Collaborating with Health Care Partners, Colleagues and Community Elders to Rapidly Distribute the COVID-19 Vaccine in Stanley Mission

Given the world’s experience with the COVID-19 pandemic, many individuals can relate to the feeling of happiness and relief that spread through many homes and communities when it was announced that a vaccine had become available.

After receiving the call that vaccines were on their way, a team of medical professionals in Stanley Mission, Saskatchewan, worked around the clock to ensure the necessary protocols and RNSPs were put in place for their community members to receive the vaccine. This urgent response was required because of the vaccine storage requirements and to ensure the right people were getting the vaccine first. An RNSP created the opportunity for efficient and effective allocation of the vaccines to the people of Stanley Mission.

Rena Sutherland has been a Registered Nurse since 2006 and a Nurse Practitioner for five years, currently practicing in Stanley Mission at Stanley Mission Health Services, a small remote community in Northern Saskatchewan. Since beginning her work up north, Rena has become more involved in pursuing specialty practices. Given the remote nature of the community and the limited access to physicians, RNSPs allow for the RNs practicing in the area to bridge the gaps that this creates. “The sky is the limit for our RN Specialty Practices. It’s really exciting, honestly,” says Rena. “We always talk about accessibility of care, especially during the pandemic. I truly believe RN Specialty Practices increase access to care, decrease strain on the health care system, and I would argue, improve patient outcomes.”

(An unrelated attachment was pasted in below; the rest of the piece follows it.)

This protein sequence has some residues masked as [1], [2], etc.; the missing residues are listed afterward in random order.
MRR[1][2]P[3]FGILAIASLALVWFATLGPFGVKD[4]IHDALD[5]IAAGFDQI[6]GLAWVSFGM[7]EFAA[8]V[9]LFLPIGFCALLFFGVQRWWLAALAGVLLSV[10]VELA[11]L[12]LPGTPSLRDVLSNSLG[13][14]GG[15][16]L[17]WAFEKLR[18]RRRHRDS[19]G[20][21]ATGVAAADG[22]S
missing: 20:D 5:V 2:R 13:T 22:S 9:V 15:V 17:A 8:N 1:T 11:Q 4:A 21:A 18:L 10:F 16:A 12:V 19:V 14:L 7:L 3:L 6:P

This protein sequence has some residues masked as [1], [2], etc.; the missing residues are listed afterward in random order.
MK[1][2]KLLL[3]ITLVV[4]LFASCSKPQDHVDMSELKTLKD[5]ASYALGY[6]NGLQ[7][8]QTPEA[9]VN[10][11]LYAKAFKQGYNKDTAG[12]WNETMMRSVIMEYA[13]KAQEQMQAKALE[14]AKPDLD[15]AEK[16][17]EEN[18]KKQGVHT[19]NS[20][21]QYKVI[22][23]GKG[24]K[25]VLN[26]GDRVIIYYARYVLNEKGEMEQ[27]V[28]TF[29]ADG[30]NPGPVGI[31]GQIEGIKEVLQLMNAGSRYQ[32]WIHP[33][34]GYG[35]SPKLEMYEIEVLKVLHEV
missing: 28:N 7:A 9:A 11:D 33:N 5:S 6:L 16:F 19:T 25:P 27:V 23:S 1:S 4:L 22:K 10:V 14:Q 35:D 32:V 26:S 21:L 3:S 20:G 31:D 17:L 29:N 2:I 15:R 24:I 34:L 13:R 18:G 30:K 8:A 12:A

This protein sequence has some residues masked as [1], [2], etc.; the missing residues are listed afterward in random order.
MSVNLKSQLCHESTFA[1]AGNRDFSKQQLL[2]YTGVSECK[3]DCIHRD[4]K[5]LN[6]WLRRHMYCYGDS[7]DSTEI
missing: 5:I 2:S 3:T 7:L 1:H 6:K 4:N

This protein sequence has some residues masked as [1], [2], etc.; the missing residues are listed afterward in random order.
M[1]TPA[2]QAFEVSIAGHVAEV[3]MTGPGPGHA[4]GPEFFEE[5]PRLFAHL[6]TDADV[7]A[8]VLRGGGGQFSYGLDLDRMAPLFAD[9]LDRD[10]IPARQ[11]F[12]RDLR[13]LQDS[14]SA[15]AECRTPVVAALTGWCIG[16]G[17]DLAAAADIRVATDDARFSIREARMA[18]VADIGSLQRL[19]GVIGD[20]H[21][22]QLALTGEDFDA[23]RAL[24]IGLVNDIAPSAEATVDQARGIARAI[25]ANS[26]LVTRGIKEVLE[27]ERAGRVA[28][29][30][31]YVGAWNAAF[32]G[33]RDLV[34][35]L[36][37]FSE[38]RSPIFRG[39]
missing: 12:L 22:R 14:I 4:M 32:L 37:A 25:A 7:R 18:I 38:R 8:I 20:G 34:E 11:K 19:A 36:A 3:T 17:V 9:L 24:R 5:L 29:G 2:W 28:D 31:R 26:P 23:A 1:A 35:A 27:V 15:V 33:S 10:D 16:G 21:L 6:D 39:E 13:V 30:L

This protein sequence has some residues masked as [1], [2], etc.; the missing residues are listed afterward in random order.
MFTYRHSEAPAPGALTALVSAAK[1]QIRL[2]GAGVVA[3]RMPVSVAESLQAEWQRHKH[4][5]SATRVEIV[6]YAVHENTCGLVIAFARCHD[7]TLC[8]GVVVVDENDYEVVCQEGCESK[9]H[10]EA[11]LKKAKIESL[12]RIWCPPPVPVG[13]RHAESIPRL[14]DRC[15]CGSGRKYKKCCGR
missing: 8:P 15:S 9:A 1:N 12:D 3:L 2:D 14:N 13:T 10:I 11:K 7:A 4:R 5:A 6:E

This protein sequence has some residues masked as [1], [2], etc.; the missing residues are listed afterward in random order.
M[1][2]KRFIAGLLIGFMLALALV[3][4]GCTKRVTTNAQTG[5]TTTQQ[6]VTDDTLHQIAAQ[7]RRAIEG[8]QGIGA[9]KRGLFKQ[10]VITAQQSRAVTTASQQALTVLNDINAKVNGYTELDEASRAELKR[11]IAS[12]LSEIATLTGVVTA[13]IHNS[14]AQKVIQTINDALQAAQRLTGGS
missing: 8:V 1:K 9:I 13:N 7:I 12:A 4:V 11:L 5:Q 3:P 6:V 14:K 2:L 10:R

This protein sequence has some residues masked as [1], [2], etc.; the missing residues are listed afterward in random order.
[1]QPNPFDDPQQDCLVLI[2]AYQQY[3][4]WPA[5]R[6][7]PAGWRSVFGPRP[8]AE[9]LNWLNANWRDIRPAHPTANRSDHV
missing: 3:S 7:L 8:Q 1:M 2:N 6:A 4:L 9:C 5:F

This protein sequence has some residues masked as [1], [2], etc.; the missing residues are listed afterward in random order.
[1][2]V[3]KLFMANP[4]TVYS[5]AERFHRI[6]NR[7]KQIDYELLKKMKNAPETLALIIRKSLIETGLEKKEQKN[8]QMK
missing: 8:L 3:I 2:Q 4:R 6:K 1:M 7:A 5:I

As with most updates and developments throughout the pandemic, when the team in Stanley Mission were told that COVID-19 vaccines were becoming available, things began happening very rapidly and adaptations needed to be made as quickly as possible. Traditionally, a lengthy examination has been required to provide RNs the knowledge required to administer general vaccines. Though they had nurses who had met had met the competencies for administering other vaccines, the COVID-19 vaccine was new and unfamiliar which meant that additional knowledge was required to administer them. It was quickly determined that the usual examination process was not required for RNs to attain the appropriate competencies for administering the COVID-19 vaccines. Based on the review of the available evidence and the practices of the province, Canada and internationally, the RNSP was written to include the appropriate competencies for administering these vaccines. This increased numbers of RNs to be prepared to administer the vaccines as soon as they arrived, thereby allowing timely access to vaccinations.

Given that the team at Stanley Mission Health Services is not a part of the Saskatchewan Health Authority (SHA) and instead operate as a federal site that is overseen by their employer, Stanley Mission Health Services, Rena and her team presented the plan to their Leadership team where she described their current status, what their intent was moving forward with the RNSP for the COVID-19 vaccine and the purpose of the specialty practice — which was to ultimately get the population vaccinated as quickly as possible.